The beans go where? New Detroit coffee shop features unique roasting system
Jan 30, 2013 (Detroit Free Press - McClatchy-Tribune Information Services via COMTEX) --
Detroit's newest high-end coffeehouse is in the core of downtown, but could belong in a science-fiction movie.
At Roasting Plant, 660 Woodward Ave. outside Campus Martius, a computerized system of clear pneumatic tubes transports a dozen varieties of exotic beans between a roaster, a vertical network of transparent silos and one of six grinding and brewing machines behind the barista counter.
The beans speed on bursts of compressed air. They travel so fast it is hard to spot them. Yet one can't miss hearing the rush of their overhead journey from silo to brewer to cup. A small made-to-order coffee takes about 60 seconds to make (not including roasting time). There is also espresso. It is like moving hundreds of tiny cylinders through a drive-through bank window.
"The beans literally fly over the customer's head," said Elizabeth Rose, the store's operator. "I know, it's kind of wild."
Detroit is the third Roasting Plant coffee shop and the first location outside of New York City. Situated in the Dan Gilbert-owned First National Building, the shop officially opens Thursday following a soft opening this week that was closely followed by nearby Quicken Loans workers.
"This is really unique," said Steve Delfuoco of Ann Arbor, a Quicken employee on a break today. "It looks more like a mad scientist's hideout than a coffee shop."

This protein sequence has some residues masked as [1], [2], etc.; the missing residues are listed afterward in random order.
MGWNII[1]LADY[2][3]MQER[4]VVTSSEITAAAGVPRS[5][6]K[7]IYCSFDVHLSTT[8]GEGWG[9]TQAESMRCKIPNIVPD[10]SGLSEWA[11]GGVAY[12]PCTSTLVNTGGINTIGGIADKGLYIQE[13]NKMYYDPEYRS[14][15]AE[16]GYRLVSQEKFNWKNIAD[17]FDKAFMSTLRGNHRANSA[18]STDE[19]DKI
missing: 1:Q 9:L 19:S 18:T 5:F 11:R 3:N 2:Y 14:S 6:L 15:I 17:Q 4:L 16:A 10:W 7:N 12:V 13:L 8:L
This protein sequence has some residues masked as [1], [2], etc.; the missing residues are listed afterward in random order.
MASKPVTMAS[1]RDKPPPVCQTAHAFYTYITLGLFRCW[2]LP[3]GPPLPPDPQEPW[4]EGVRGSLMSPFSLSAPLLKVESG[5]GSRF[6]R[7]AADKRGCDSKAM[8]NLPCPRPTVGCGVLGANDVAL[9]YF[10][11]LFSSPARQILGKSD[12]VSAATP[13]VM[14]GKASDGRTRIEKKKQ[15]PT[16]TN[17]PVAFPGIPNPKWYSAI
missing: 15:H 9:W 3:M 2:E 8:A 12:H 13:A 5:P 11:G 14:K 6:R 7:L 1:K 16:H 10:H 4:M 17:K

Roasting Plant has several patents on its Space Age contraception, which was conceived by company founder Mike Caswell as a faster way to move beans and make fresher coffee. A former Starbucks employee (his former title: director of profit improvement), Caswell developed his tubular idea during a period of several years that involved dismantling his grandmother's Electrolux vacuum cleaner.
The first Roasting Plant opened in 2007 in Manhattan's lower east side. The second shop opened a year later in the West Village.
The company signed the lease agreement last year for its third location with Gilbert's real estate arm, Bedrock Real Estate Services. They filled vacant ground floor space that previously housed the Vine Bar.
Rose, a metro Detroit-area native and 1978 graduate of what is now Cranbrook Kingswood School, said Roasting Plant's journey to Detroit began when Dan Gilbert, an enthusiastic downtown booster, was shown a video of their Javabot pneumatic tube machines in action.
Impressed by the technology, Gilbert had his staff invite Rose and other Roasting Plant officials for a guided tour of the city. They were quickly sold on Detroit.
"It's very exciting that they decided to come here instead of branching out further in New York," said Quicken Loans spokeswoman Elizabeth Smith.
For Roasting Plant, Detroit is a new flagship store and the model for future expansions in North America, perhaps next in Boston or Chicago. The Detroit Javabot is also the most advanced model to date.
"We're all delighted to be a part of this," Rose said of downtown Detroit's ongoing resurgence. "Some of our New York staff is looking around here, going 'How much are apartments here ' "
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